The State of Pathology in Resource-Limited Countries: Part Three
Blog Posted: March 19, 2020

Here we are at part three of The State of Pathology in Resource-Limited Countries. We invite you to read part one and part two if you haven’t already.

When looking at pathology scarcity in sub-Saharan Africa one may ask, “Where do we start?” There are so many elements which need improvement: advocacy for pathologists and pathology as a practice, quality assurance in laboratories, and proper reporting to cancer registries to name a few. So again we ask, “Where do we start?”

Task sharing and shifting - an innovative strategy that takes existing medical personnel, trains them to train other medical personnel on pathology practices who then go on to “share” the tasks of pathologists. Task sharing and shifting has proven effective as demonstrated in a study at University of Nairobi (UoN) and Aga Khan University Hospital, Nairobi (AKUHN) in Kenya.1

In Kenya, diagnostic procedures for cancer, such as fine-needle aspiration biopsy (FNAB) cytology and bone marrow aspiration and trephine (BMAT) biopsy, have been performed almost exclusively by pathologists at county hospitals, which are tertiary health facilities. The scarcity of pathologists limits the number of biopsies which can be performed. Broader access to FNABs and BMAT biopsies, which do not need to be performed solely by pathologists, is thus limited, largely because there are few well-trained personnel to perform these diagnostic techniques.2 UoN and AKUHN sought to change that.

The overall aim of the study was to provide diagnostic support for cancer care, using a two-step approach: first, a training-of-trainers workshop trained pathology residents from the UoN and AKUHN and practicing pathologists from five participating hospitals to become trainers in FNAB and BMAT biopsy techniques; and second, these new trainers trained additional pathologists, medical officers (MO), and clinical officers (CO) to perform quality FNAB and BMAT biopsy procedures. In parallel, laboratory technologists were trained in the handling and processing of FNAB and BMAT biopsy samples by experienced laboratory technologists. In total, 74 medical personnel were trained in FNAB and BMAT biopsy techniques.

Initially, all FNABs were performed by a pathologist, and by the end of the study, the medical and clinical officers were performing 60% to 100% of the FNAB and BMAT biopsy procedures. This allows the pathologists to prepare and evaluate more biopsy samples, provide diagnoses for patients and may even reduce turnaround time. When compared to the year prior to the study, the number of FNABs performed showed an overall increase of 41% across all facilities. There was an even more marked increase in the number of BMAT biopsies at the training sites, from a total of 38 procedures to 140 procedures over the same period, an increase of 268%. Furthermore, trephine biopsies were performed for the first time in two of the facilities. With broader access to these procedures, this is hopeful news for patients in need of biopsies.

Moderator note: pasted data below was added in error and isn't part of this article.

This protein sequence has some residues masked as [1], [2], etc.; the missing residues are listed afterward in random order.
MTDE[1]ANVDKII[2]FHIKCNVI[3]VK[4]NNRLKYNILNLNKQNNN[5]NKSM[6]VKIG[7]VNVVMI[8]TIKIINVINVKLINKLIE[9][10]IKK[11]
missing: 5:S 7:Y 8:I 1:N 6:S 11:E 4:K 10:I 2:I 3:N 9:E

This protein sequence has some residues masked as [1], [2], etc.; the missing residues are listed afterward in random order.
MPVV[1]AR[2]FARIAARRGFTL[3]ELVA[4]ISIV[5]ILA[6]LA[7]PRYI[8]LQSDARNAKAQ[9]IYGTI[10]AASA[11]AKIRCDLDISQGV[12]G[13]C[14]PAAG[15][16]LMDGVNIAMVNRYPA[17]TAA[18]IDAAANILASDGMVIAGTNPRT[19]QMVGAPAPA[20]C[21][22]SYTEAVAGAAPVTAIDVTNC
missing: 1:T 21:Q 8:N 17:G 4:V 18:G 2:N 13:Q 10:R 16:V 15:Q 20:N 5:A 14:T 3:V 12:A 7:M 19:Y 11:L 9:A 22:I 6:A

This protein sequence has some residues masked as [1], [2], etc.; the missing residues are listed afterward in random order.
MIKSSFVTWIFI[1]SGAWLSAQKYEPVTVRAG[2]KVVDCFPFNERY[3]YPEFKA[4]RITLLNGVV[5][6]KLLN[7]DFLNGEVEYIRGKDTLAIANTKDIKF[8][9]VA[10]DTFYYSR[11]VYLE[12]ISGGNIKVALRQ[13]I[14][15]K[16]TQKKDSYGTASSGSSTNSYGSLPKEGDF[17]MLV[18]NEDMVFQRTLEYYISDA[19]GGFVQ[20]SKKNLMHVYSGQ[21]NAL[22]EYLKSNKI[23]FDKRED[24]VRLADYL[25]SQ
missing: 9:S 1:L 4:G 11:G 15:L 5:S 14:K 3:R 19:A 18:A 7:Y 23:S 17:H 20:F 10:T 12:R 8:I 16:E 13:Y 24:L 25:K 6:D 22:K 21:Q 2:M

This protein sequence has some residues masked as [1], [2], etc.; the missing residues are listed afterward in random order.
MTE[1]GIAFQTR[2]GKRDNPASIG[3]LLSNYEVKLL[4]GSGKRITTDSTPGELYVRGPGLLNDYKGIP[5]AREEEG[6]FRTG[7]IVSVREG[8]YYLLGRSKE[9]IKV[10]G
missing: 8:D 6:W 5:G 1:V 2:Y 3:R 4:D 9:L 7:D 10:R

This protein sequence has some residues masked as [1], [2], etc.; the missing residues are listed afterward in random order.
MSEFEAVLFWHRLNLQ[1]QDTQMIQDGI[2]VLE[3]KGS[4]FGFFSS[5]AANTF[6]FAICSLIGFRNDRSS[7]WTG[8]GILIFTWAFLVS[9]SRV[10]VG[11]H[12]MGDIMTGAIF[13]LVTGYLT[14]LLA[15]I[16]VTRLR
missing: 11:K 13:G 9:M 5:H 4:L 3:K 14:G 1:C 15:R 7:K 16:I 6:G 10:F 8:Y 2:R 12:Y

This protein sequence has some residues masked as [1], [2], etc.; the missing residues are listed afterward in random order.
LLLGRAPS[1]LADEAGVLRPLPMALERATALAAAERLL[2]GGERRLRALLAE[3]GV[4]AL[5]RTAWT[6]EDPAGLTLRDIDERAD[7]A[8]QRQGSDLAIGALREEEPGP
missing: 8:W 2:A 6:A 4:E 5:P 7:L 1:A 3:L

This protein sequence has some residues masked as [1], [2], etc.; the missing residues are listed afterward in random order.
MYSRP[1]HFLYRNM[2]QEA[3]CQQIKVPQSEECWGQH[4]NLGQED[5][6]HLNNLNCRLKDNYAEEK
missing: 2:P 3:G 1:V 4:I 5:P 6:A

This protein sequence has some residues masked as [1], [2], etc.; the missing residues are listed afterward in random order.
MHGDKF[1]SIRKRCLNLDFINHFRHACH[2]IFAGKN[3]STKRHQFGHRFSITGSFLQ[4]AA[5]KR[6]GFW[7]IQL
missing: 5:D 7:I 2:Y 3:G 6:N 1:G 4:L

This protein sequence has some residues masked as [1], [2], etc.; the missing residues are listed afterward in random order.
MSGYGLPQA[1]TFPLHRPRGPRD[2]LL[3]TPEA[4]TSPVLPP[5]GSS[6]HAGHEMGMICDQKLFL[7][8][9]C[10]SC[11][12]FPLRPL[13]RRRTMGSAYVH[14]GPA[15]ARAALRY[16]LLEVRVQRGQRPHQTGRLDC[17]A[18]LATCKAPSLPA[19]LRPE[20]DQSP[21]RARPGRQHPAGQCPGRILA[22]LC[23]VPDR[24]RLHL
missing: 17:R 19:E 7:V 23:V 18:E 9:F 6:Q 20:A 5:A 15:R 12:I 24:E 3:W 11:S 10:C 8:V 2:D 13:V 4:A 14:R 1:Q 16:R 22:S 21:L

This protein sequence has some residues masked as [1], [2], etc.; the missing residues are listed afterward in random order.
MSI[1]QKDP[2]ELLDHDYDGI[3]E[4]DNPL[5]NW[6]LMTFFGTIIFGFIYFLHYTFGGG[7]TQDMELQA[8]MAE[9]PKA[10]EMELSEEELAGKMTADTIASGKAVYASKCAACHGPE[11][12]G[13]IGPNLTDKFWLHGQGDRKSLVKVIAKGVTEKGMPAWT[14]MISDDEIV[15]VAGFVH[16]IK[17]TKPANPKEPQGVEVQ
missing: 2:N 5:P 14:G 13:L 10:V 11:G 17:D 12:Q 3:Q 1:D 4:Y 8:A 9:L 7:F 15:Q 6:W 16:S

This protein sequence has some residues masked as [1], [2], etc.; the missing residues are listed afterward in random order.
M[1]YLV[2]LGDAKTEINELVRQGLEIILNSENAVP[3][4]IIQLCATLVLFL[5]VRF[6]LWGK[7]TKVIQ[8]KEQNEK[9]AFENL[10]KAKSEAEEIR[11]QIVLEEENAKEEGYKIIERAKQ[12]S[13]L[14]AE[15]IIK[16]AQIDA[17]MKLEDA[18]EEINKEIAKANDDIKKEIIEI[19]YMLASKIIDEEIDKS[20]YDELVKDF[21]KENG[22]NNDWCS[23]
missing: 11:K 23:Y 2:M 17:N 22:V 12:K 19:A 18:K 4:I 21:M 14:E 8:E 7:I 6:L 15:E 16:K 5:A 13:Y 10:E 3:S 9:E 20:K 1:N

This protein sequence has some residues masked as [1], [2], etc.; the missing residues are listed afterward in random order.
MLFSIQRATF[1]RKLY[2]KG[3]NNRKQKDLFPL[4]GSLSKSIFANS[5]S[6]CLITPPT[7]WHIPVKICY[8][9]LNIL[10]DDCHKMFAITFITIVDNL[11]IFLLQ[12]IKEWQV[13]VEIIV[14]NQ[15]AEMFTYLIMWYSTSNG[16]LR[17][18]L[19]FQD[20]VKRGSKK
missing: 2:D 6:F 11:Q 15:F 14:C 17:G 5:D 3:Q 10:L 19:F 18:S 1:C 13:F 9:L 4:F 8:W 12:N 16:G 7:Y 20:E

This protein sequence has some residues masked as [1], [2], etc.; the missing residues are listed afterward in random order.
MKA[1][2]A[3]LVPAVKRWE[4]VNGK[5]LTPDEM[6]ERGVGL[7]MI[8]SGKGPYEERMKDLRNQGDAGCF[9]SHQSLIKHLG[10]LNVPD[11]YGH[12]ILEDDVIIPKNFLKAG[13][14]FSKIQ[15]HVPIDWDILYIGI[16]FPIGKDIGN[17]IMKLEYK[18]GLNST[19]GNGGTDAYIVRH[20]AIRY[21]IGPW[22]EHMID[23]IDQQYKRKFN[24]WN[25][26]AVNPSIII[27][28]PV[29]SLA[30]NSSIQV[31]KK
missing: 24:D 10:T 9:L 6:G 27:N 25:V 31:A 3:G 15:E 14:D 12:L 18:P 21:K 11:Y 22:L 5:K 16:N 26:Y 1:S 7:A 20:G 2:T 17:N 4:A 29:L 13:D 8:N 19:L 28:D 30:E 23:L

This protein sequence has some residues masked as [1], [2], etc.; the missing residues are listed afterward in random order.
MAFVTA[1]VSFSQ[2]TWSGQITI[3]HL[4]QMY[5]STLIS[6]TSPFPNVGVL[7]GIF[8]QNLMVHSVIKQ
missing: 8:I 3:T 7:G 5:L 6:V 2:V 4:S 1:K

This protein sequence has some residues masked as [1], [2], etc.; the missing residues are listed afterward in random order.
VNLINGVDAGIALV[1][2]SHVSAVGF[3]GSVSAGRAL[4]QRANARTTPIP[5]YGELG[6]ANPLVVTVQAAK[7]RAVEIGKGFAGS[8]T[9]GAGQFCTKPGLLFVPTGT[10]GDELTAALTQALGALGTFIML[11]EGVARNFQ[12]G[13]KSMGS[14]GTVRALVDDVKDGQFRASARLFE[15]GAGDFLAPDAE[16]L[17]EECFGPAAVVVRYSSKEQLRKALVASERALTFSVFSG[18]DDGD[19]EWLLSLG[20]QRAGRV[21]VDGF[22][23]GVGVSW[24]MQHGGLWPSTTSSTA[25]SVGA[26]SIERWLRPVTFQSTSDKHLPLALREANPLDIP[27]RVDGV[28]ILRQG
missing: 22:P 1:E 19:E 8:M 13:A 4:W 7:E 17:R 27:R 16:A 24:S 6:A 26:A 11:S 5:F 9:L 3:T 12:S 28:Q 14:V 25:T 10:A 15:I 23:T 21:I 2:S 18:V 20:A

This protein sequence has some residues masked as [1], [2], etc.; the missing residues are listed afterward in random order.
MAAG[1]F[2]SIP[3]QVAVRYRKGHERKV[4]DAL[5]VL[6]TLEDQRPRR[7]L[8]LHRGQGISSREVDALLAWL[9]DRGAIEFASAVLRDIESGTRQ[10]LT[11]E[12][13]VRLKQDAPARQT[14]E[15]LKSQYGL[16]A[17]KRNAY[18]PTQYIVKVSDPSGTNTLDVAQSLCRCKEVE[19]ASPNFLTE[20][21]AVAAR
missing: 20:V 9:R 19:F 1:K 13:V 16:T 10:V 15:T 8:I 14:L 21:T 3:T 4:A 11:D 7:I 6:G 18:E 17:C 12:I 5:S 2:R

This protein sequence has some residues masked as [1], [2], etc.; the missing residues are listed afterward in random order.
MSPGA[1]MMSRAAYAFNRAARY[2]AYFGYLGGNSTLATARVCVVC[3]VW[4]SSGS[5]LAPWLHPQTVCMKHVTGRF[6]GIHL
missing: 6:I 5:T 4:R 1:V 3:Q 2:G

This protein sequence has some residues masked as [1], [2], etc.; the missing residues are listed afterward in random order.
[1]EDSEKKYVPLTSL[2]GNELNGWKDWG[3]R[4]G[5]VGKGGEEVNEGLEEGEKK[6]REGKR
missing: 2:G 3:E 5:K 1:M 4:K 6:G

In broader settings, task sharing and shifting has been demonstrated previously to be useful for training laboratory technologists to process tumor specimens3 and in the delivery of HIV care.4 Training non-pathologist medical and paramedical staff to perform procedures such as the FNAB and BMAT biopsy may overcome some of the challenges associated with the scarcity of pathologists in resource-limited countries.5 At the very least, it will open the opportunity for pathologists to spend more time managing existing labs, innovating work-arounds for the existing laboratory resources, or setting up new labs entirely. While it won’t solve all of the problems related to pathology scarcity, it’s a start.

In part four, we’ll introduce you to additional solutions including implementation of telepathology as already demonstrated in Rwanda and the impact pathologists from around the globe can make on pathology in resource-limited countries.

Built on the vision of better patient outcomes, Instapath was founded in 2017 by engineers and scientists to enable patients to immediately know their cancer diagnosis. Our team made it our mission to develop fast and easy digital pathology technology so diagnosis can be made in minutes instead of days. To learn more about Instapath and our technology, visit https://instapathbio.com/tech/ or contact us at info@instapathbio.com.

References

1 Sayed S, Field A, Rajab J, et al. Task Sharing and Shifting to Provide Pathology Diagnostic Services: The Kenya Fine-Needle Aspiration Biopsy Cytology and Bone Marrow Aspiration and Trephine Biopsy Training Program. J Glob Oncol. 2018;4:1–11.

2 Field AS. Cytopathology in low medical infrastructure countries: Why and how to integrate to capacitate health care. Clin Lab Med. 2018;38:175–182.

3 Mpunga T, Hedt-Gauthier BL, Tapela N, et al. Implementation and validation of telepathology triage at cancer referral center in rural Rwanda. J Glob Oncol. 2016;2:76–82.

4 Mwai GW, Mburu G, Torpey K, et al. Role and outcomes of community health workers in HIV care in sub-Saharan Africa: A systematic review. J Int AIDS Soc. 2013;16:18586.

5 Sayed S, Lukande R, Fleming KA. Providing pathology support in low-income countries. J Glob Oncol. 2015;1:3–6.

Mei Wang Mei Wang, Ph.D. | CEO at Instapath
Tags:  pathology-scarcity sub-Saharan-Africa task-sharing-and-shifting